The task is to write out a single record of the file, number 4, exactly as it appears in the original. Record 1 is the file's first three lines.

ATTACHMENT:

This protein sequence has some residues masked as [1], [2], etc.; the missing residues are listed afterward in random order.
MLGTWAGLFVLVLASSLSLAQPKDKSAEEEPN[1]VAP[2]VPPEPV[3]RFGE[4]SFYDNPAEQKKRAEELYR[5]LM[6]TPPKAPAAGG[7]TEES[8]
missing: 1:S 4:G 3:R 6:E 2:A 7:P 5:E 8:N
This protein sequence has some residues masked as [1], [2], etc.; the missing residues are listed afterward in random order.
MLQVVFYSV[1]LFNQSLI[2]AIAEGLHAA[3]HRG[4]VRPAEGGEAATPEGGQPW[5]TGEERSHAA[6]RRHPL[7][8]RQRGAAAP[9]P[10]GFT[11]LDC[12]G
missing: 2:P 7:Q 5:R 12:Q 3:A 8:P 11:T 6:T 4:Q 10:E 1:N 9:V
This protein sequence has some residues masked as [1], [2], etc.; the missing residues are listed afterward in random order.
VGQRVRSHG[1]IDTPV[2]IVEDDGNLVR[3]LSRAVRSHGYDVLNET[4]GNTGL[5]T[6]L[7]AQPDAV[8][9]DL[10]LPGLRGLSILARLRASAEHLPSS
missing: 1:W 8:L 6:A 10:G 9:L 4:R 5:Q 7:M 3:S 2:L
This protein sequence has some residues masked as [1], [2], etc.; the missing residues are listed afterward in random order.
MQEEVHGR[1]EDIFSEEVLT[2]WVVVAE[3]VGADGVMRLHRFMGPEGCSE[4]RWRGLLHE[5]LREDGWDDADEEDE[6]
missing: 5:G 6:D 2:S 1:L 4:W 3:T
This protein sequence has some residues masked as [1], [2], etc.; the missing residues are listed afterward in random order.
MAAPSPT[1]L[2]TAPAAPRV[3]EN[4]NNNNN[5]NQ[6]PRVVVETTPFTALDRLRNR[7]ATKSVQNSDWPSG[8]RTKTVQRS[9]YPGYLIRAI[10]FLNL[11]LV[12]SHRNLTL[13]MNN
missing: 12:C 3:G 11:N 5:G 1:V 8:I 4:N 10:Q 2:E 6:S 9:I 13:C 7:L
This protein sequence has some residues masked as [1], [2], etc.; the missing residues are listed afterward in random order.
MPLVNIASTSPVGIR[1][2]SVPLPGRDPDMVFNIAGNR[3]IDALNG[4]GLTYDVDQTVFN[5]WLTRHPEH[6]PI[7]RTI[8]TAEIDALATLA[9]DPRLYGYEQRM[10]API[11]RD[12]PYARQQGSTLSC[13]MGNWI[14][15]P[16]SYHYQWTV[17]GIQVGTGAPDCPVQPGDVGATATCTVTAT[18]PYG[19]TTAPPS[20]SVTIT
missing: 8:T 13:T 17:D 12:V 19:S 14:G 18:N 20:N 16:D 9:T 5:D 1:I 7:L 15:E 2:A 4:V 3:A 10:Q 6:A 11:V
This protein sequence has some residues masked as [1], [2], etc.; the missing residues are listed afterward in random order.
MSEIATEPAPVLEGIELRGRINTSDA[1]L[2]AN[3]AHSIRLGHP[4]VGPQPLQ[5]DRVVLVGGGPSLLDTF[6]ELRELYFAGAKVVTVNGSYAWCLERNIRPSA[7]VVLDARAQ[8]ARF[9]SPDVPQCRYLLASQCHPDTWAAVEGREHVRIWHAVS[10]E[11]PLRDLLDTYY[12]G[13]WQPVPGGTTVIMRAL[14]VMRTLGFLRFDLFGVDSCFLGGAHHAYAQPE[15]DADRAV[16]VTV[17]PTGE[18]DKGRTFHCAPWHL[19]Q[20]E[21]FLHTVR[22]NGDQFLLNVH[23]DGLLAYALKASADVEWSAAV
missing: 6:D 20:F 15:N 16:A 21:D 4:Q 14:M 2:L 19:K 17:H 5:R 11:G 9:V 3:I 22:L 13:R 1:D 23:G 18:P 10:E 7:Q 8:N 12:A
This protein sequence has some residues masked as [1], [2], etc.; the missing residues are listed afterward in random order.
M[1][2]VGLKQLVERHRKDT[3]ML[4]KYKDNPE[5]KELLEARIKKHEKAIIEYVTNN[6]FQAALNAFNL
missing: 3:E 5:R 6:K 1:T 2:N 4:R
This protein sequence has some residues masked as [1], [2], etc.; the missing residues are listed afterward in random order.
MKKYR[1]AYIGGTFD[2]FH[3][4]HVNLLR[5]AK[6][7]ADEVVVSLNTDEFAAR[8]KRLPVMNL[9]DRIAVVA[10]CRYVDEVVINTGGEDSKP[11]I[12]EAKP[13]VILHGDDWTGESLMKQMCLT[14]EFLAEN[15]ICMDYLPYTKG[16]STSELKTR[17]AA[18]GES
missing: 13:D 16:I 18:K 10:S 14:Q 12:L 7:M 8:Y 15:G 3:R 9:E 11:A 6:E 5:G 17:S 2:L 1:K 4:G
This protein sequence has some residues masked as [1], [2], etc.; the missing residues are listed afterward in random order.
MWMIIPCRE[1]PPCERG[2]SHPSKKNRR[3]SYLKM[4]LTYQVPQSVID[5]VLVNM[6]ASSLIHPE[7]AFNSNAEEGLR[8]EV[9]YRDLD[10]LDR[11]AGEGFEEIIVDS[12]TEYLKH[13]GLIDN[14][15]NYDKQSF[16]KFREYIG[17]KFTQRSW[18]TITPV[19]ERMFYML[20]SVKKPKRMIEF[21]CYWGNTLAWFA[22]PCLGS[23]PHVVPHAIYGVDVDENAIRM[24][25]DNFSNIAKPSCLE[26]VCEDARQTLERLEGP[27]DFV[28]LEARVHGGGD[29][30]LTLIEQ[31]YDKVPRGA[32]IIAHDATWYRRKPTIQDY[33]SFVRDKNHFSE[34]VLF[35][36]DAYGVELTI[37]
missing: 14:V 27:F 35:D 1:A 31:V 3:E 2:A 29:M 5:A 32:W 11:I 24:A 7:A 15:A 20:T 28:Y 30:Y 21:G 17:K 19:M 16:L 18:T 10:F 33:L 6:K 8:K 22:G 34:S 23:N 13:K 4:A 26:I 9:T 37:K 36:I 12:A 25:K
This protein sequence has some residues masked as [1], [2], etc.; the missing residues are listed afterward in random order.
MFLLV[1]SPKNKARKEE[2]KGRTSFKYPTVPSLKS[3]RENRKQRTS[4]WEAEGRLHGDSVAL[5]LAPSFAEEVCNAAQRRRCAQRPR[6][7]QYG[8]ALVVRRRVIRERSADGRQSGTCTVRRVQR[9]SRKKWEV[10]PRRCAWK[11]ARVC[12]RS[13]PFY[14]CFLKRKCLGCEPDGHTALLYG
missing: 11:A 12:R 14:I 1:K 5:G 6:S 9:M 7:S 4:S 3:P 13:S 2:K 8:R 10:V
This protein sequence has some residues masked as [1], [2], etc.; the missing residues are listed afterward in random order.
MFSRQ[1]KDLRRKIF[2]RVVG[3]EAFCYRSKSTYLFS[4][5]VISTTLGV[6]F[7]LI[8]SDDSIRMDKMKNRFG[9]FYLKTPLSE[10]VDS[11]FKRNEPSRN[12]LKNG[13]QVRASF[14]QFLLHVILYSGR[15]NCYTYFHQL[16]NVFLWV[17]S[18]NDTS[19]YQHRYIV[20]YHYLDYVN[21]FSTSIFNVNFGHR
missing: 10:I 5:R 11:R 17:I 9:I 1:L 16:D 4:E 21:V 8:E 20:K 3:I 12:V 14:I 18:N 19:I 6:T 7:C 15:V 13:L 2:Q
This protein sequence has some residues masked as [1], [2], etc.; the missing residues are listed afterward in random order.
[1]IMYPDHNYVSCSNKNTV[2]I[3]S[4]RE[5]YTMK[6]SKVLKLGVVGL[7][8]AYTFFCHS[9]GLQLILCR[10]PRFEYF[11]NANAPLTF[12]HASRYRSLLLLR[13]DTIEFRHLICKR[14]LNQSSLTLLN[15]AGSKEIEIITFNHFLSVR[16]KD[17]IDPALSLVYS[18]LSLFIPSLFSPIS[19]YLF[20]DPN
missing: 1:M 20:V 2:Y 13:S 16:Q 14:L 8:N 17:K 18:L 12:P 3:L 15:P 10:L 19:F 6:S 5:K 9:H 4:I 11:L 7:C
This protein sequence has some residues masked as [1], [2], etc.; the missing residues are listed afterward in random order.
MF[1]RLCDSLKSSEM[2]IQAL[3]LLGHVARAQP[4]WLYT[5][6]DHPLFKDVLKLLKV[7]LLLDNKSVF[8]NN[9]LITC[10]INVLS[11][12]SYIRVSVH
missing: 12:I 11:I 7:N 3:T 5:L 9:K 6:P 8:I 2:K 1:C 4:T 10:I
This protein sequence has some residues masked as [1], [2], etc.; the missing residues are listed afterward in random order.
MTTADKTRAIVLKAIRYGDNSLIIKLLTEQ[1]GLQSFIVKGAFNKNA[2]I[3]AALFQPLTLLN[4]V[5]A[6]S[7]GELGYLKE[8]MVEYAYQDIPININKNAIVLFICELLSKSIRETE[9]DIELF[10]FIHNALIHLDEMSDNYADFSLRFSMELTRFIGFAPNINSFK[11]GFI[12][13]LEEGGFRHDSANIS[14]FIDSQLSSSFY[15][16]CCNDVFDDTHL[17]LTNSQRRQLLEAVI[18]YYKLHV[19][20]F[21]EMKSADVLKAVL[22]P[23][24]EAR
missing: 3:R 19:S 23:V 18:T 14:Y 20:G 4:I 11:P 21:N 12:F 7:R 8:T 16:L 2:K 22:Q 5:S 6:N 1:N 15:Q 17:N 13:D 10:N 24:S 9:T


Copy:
This protein sequence has some residues masked as [1], [2], etc.; the missing residues are listed afterward in random order.
MQEEVHGR[1]EDIFSEEVLT[2]WVVVAE[3]VGADGVMRLHRFMGPEGCSE[4]RWRGLLHE[5]LREDGWDDADEEDE[6]
missing: 5:G 6:D 2:S 1:L 4:W 3:T